It’s an interesting coincidence that English umpire Ian Gould, who retired from officiating after the 2019 World Cup in his home country, referenced Cape Town as he told an English newspaper of the Australians’ conduct: “If you look back on it now, Australia were out of control probably two years, maybe three years, before that, but not in this sense. Maybe - behavioural, chatty, being pretty average people." If Clarke is advocating a return to this same status, maybe he needs to take a deep breath and think again.
The IPL has for a long while now been the favourite whipping boy for all things wrong with cricket. This, even though players are desperate to be drawn into a bidding war, even though cricket boards are happy with the money that comes their way every time a player under their jurisdiction earns a contract, even though several of India’s past players are benefitting tangibly from the very cash cow they are happy to diss. That being said, there has been enough fodder over the years – Lalit Modi’s ouster, and the betting as well as the spot-fixing sagas – for the IPL to be painted as the villain, especially among quarters where the proverbial pot of gold at the end of the rainbow is likely to remain elusive for the foreseeable future.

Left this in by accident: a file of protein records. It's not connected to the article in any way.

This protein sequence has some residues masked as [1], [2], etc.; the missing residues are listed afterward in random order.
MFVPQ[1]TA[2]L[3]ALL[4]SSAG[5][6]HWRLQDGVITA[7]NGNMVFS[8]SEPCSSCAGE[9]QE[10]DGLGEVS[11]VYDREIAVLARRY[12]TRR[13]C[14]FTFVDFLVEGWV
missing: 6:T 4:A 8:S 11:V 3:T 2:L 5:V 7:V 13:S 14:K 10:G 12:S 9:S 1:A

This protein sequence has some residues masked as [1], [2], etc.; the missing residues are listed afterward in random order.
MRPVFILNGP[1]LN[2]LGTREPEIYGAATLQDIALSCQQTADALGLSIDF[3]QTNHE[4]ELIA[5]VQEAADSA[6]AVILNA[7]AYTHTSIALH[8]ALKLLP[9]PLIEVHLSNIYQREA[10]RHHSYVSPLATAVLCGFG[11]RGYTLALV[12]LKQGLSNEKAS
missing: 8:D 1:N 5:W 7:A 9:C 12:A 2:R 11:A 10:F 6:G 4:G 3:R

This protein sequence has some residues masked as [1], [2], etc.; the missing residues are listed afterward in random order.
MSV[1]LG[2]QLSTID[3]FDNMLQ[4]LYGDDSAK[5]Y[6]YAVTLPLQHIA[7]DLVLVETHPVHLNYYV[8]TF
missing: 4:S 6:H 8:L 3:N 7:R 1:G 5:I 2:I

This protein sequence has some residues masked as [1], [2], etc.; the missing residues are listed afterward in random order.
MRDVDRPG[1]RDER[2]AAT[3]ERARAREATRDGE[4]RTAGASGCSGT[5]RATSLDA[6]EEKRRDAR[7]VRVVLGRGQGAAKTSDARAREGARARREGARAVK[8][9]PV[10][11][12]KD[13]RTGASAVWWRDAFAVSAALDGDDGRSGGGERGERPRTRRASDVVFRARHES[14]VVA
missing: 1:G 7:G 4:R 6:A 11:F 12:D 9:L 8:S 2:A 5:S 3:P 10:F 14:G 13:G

But what the IPL has managed, apart from fattening up bank balances and contributing to an overall improvement in fielding and fitness standards -- at the very least – is fostering a spirit of togetherness and understanding among players from different corners of the globe who share more than a dressing-room for the better part of two months. "The IPL has done a lot in terms of respecting each other," Kohli told former England captain Kevin Pietersen on an Instagram tete-a-tete before Clarke’s remarks to a radio station. “I would never ever be able to do it (sledging) with AB (de Villiers). There is a friendship that lasts much longer than all these things." Kohli and de Villiers have been team-mates at Royal Challengers Bangalore since 2011.What do you make of that now, Michael?
Clarke once tried to hustle Michael Hussey into quickly getting to the team’s winning anthem after the Sydney Test victory against South Africa in 2009 because he had another engagement, only for an enraged Simon Katich to hold him by the collar. He was the unmoved captain when Mickey Arthur’s ‘homeworkgate’ in 2013 resulted in four senior players including deputy Shane Watson being dramatically dropped for the Mohali Test. He had refused to walk after being caught at slip off Anil Kumble in the infamous Sydney Test of 2008, where he also confidently claimed a catch against Sourav Ganguly even though subsequent replays indicated he had taken it on the bounce. One wonders what Australia’s current cricketers make of their integrity being questioned by one of their own with a checkered past. After all, if they are afraid that sledging might cost them a contract, then by extension, maybe they are apprehensive too about getting Kohli or Rohit Sharma out for the same reason?